To wirelessly connect to a CC2540/41 peer device from Windows using the PC's Bluetooth Controller, a Windows application is required. TI does not provide example applications using the in-box Windows BT stack.

Note: Bluetooth COM ports are for communicating with Bluetooth Classic devices using the Serial Port Profile (SPP) and thus cannot be used to connect to CC254x BLE wireless devices. The BLE specification does not define an adopted SPP profile for LE devices.


There's been a change in v1.3 of the stack to the max timeout for limited advertising, it's now 180 seconds instead of 30.72. This to follow Bluetooth spec addendum. See Thread #1 and Thread #2 for more information on how to change this.


How can I change the output Power on CC254x?

With the Vendor Specific HCI command HCI_EXT_SetTxPowerCmd(). Allowed parameters that have been characterized by TI:

  • HCI_EXT_TX_POWER_MINUS_23_DBM
  • HCI_EXT_TX_POWER_MINUS_6_DBM
  • HCI_EXT_TX_POWER_0_DBM
  • HCI_EXT_TX_POWER_4_DBM (CC2540 Only)


Using TXPOWER values not listed above may result in undefined power output.

Parameter update request

Sometimes you want to change the connection interval and slave latency from the peripheral side to conserve power, especially when connection to an iOS or Android device. To do this, you can call the function

bStatus_t GAPRole_SendUpdateParam( uint16 minConnInterval, uint16 maxConnInterval, uint16 latency, uint16 connTimeout, uint8 handleFailure )

which is defined and documented in peripheral.c and will send an L2CAP request for parameter update.

Alternatively, see example in simpleBLEperipheral.c, change #define DEFAULT_ENABLE_UPDATE_REQUEST to TRUE near the top and fiddle with the desired parameters. This will cause peripheral.c to issue an update request on the GAP_LINK_ESTABLISHED_EVENT of its gapRole_ProcessGAPMsg(). See simpleBLEperipheral's task init to see how this GAPRole data is communicated to peripheral.c.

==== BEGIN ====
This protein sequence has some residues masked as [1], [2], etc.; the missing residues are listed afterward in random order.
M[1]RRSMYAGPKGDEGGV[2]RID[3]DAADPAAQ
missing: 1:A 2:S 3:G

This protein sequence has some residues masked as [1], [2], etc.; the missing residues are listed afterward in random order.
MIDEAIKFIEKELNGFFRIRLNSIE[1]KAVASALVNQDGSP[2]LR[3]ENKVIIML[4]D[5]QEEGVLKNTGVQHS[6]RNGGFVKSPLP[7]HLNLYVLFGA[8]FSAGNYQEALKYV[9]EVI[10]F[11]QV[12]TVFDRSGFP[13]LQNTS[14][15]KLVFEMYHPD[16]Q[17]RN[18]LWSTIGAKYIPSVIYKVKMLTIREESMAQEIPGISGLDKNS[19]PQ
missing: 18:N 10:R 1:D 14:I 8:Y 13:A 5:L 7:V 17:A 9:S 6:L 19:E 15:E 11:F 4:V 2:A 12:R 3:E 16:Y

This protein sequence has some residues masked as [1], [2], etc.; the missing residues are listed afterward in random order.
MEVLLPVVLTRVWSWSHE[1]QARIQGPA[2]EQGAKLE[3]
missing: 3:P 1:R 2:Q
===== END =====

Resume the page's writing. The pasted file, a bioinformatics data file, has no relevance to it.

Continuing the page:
Be sure to follow Apple's Bluetooth design guidelines when doing this, as there are limitations on acceptable parameters.



IAR 8.20 Linker error

For BLE-Stack v.1.3, TI recommends to use IAR 8051 EWB 8.10.4 or 8.11.4. For downloading the specific IAR 8051 EWB please refer here.

For a workaround for the SLEEP_CODE segment error, use this workaround.


Which IDE can be used for working with BLE-Stack

Please use the version of IAR that is specified in the SDK's release notes or User Guide. Using another version of IAR is not supported. Note that the full, non-size restricted version of IAR is required. A 30 day trial may be offered from IAR.


How big is the memory footprint of the BLE-Stack?

The answer varies depending on the stack configurations. The size is reported in the map file that is generated during the build process. To give some numbers, the following memory footprint is acquired from the current BLE-Stack examples (as is) compiled using IAR 8051 EWB v8.11.1:

Project Name Memory Footprint
SimpleBLECentral-CC2540EM
118 379 bytes of CODE  memory
     29 bytes of DATA  memory (+ 81 absolute )
  7 246 bytes of XDATA memory
    194 bytes of IDATA memory
      8 bits  of BIT   memory
  4 360 bytes of CONST memory
SimpleBLECentral-CC2541EM
121 188 bytes of CODE  memory
     29 bytes of DATA  memory (+ 81 absolute )
  7 246 bytes of XDATA memory
    194 bytes of IDATA memory
      8 bits  of BIT   memory
    792 bytes of CONST memory
SimpleBLEObserver-CC2540EM
38 926 bytes of CODE  memory
    29 bytes of DATA  memory (+ 81 absolute )
 3 272 bytes of XDATA memory
   194 bytes of IDATA memory
     8 bits  of BIT   memory
 3 847 bytes of CONST memory
SimpleBLEPeripheral-CC2541DK-MINI Keyfob
108 502 bytes of CODE  memory
     35 bytes of DATA  memory (+ 72 absolute )
  6 270 bytes of XDATA memory
    194 bytes of IDATA memory
      8 bits  of BIT   memory
  4 145 bytes of CONST memory
SimpleBLEPeripheral-CC2540EM
110 648 bytes of CODE  memory
     35 bytes of DATA  memory (+ 72 absolute )
  6 270 bytes of XDATA memory
    194 bytes of IDATA memory
      8 bits  of BIT   memory
    581 bytes of CONST memory
Heartrate-CC2540DK-MINI Keyfob Slave
108 110 bytes of CODE  memory
     35 bytes of DATA  memory (+ 74 absolute )
  6 113 bytes of XDATA memory
    194 bytes of IDATA memory
      8 bits  of BIT   memory
  4 151 bytes of CONST memory